The National Bank of Poland (NBP) once again stepped into the market and sold “a certain amount of foreign currency for zlotys” on Monday. Recall that the NBP is armoured with EUR
64bn of FX reserves (as of the end of August).
After the NBP move, the zloty
gained as much as 1% against the euro
. Hence, the zloty
was the only exception in a yet another gloomy session as the koruna
and the forint
lost about 0.7% and 0.9% respectively. Let us remind that the results of a two-day meeting of Polish central bankers will be announced tomorrow. We expect that the NBP will leave interest rates unchanged.
With this respect, further actions of Hungary’s central bankers seem to be much more interesting. The forint
moved even closer to 300 EUR/HUF level. We believe that expectations of 50 bps rate hikes in October and November are quite reasonable. Rising likelihood of rate hike is well reflected in Hungarian swap curve. Nevertheless, the Monetary Council could be slower as the new members may fear of acting.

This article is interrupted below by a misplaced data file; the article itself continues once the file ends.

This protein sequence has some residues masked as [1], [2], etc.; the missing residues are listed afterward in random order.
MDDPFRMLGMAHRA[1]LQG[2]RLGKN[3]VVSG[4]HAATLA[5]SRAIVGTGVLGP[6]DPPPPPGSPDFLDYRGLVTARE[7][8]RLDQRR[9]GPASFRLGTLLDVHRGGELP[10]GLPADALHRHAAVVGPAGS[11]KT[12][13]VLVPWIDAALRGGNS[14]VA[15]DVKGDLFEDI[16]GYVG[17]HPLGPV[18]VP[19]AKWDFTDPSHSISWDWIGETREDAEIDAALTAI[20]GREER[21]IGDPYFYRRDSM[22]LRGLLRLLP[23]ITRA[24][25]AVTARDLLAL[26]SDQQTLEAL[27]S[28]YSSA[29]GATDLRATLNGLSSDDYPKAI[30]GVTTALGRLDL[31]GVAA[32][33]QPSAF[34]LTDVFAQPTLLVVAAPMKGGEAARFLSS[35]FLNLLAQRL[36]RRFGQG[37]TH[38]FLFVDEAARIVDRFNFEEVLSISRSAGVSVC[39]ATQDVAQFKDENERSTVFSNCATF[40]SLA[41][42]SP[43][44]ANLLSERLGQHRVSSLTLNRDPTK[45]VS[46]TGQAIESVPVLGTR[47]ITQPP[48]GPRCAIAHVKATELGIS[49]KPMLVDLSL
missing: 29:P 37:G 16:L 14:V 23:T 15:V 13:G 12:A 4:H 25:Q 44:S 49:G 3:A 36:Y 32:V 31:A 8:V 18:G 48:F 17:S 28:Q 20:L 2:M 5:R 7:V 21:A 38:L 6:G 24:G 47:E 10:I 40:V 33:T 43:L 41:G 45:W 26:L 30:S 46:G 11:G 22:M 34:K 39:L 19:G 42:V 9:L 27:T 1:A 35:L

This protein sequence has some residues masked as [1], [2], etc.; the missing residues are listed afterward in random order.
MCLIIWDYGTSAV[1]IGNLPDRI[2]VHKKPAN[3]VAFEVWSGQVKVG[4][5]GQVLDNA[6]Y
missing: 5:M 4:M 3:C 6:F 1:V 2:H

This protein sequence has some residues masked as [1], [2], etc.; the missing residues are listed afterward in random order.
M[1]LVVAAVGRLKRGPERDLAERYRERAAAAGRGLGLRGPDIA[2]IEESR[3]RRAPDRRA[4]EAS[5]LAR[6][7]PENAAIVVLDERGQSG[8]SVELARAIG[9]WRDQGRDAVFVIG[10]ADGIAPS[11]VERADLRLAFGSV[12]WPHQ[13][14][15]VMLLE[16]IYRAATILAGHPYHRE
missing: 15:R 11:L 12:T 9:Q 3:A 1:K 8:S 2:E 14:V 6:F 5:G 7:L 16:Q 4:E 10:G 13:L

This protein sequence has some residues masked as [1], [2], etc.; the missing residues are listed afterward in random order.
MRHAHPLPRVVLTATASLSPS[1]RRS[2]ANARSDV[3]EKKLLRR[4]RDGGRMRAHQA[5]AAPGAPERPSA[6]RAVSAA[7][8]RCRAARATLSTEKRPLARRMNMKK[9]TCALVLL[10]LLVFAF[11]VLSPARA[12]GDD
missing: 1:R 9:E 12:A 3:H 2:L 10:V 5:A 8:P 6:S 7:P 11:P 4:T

During the weekend, it became clear that Greece would fail to meet the targets of the EU/IMF bailout package. Moreover, yesterday’s Ecofin meeting didn’t provide any evidence that Europe was coming closer to a solution for the Greek debt crisis. Therefore, we do not see many reasons for a significant change in global risk appetite and that is why we expect that the regional currencies and Hungarian government bonds should remain under pressure.